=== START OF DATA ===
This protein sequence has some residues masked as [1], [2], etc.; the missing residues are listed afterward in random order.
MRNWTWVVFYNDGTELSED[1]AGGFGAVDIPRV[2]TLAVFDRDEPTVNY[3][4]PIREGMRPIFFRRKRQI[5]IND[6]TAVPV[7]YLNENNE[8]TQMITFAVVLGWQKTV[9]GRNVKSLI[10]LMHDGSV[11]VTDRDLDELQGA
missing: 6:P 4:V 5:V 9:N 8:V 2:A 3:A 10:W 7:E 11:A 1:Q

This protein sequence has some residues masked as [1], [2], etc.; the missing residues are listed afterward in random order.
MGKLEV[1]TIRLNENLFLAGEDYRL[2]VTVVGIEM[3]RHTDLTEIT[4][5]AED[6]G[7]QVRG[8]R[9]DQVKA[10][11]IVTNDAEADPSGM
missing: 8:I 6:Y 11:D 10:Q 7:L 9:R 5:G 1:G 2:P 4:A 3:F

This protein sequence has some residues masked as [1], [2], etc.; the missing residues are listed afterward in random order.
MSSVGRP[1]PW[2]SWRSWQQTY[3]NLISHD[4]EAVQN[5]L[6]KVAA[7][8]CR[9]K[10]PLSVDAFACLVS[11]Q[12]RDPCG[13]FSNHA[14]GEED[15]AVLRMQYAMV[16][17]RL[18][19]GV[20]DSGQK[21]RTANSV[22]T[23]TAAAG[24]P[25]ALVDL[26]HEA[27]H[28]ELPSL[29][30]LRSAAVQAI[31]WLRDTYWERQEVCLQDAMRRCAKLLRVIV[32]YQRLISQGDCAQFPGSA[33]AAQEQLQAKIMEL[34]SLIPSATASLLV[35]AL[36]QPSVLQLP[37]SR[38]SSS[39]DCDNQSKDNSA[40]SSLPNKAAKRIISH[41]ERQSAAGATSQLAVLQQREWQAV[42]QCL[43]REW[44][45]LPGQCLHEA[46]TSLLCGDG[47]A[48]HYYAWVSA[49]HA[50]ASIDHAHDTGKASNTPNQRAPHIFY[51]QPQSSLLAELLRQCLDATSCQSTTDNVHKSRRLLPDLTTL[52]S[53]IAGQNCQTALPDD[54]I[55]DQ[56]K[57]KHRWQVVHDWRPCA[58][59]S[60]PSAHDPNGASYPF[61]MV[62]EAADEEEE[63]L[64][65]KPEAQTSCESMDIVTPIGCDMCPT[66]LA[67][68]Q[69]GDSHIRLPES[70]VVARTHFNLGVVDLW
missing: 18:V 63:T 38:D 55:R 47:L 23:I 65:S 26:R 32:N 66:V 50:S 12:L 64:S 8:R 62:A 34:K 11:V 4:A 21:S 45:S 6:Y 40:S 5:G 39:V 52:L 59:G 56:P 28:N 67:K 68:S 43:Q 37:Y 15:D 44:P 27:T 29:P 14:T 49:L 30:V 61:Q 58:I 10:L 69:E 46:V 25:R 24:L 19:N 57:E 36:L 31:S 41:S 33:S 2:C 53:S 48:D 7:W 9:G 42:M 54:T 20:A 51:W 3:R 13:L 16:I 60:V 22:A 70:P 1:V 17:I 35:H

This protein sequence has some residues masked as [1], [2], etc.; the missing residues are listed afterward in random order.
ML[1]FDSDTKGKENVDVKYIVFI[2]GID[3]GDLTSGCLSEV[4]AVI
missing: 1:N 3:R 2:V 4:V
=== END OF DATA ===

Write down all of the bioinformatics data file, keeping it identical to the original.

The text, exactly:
This protein sequence has some residues masked as [1], [2], etc.; the missing residues are listed afterward in random order.
MRNWTWVVFYNDGTELSED[1]AGGFGAVDIPRV[2]TLAVFDRDEPTVNY[3][4]PIREGMRPIFFRRKRQI[5]IND[6]TAVPV[7]YLNENNE[8]TQMITFAVVLGWQKTV[9]GRNVKSLI[10]LMHDGSV[11]VTDRDLDELQGA
missing: 6:P 4:V 5:V 9:N 8:V 2:A 3:A 10:W 7:E 11:A 1:Q

This protein sequence has some residues masked as [1], [2], etc.; the missing residues are listed afterward in random order.
MGKLEV[1]TIRLNENLFLAGEDYRL[2]VTVVGIEM[3]RHTDLTEIT[4][5]AED[6]G[7]QVRG[8]R[9]DQVKA[10][11]IVTNDAEADPSGM
missing: 8:I 6:Y 11:D 10:Q 7:L 9:R 5:G 1:G 2:P 4:A 3:F

This protein sequence has some residues masked as [1], [2], etc.; the missing residues are listed afterward in random order.
MSSVGRP[1]PW[2]SWRSWQQTY[3]NLISHD[4]EAVQN[5]L[6]KVAA[7][8]CR[9]K[10]PLSVDAFACLVS[11]Q[12]RDPCG[13]FSNHA[14]GEED[15]AVLRMQYAMV[16][17]RL[18][19]GV[20]DSGQK[21]RTANSV[22]T[23]TAAAG[24]P[25]ALVDL[26]HEA[27]H[28]ELPSL[29][30]LRSAAVQAI[31]WLRDTYWERQEVCLQDAMRRCAKLLRVIV[32]YQRLISQGDCAQFPGSA[33]AAQEQLQAKIMEL[34]SLIPSATASLLV[35]AL[36]QPSVLQLP[37]SR[38]SSS[39]DCDNQSKDNSA[40]SSLPNKAAKRIISH[41]ERQSAAGATSQLAVLQQREWQAV[42]QCL[43]REW[44][45]LPGQCLHEA[46]TSLLCGDG[47]A[48]HYYAWVSA[49]HA[50]ASIDHAHDTGKASNTPNQRAPHIFY[51]QPQSSLLAELLRQCLDATSCQSTTDNVHKSRRLLPDLTTL[52]S[53]IAGQNCQTALPDD[54]I[55]DQ[56]K[57]KHRWQVVHDWRPCA[58][59]S[60]PSAHDPNGASYPF[61]MV[62]EAADEEEE[63]L[64][65]KPEAQTSCESMDIVTPIGCDMCPT[66]LA[67][68]Q[69]GDSHIRLPES[70]VVARTHFNLGVVDLW
missing: 18:V 63:T 38:D 55:R 47:L 23:I 65:S 26:R 32:N 66:V 50:S 12:L 64:S 8:R 62:A 34:K 11:V 4:A 21:S 45:S 6:Y 40:S 5:G 39:V 52:L 59:G 56:P 28:N 67:K 68:S 43:Q 37:Y 15:D 44:P 27:T 29:P 14:T 49:L 30:V 61:Q 58:I 10:L 69:E 46:V 25:R 24:L 19:N 57:E 36:L 31:S 41:S 33:S 2:C 53:S 48:D 7:W 9:G 42:M 54:T 20:A 51:W 3:R 13:L 16:I 60:V 22:A 70:P 1:V 17:I 35:H

This protein sequence has some residues masked as [1], [2], etc.; the missing residues are listed afterward in random order.
ML[1]FDSDTKGKENVDVKYIVFI[2]GID[3]GDLTSGCLSEV[4]AVI
missing: 1:N 3:R 2:V 4:V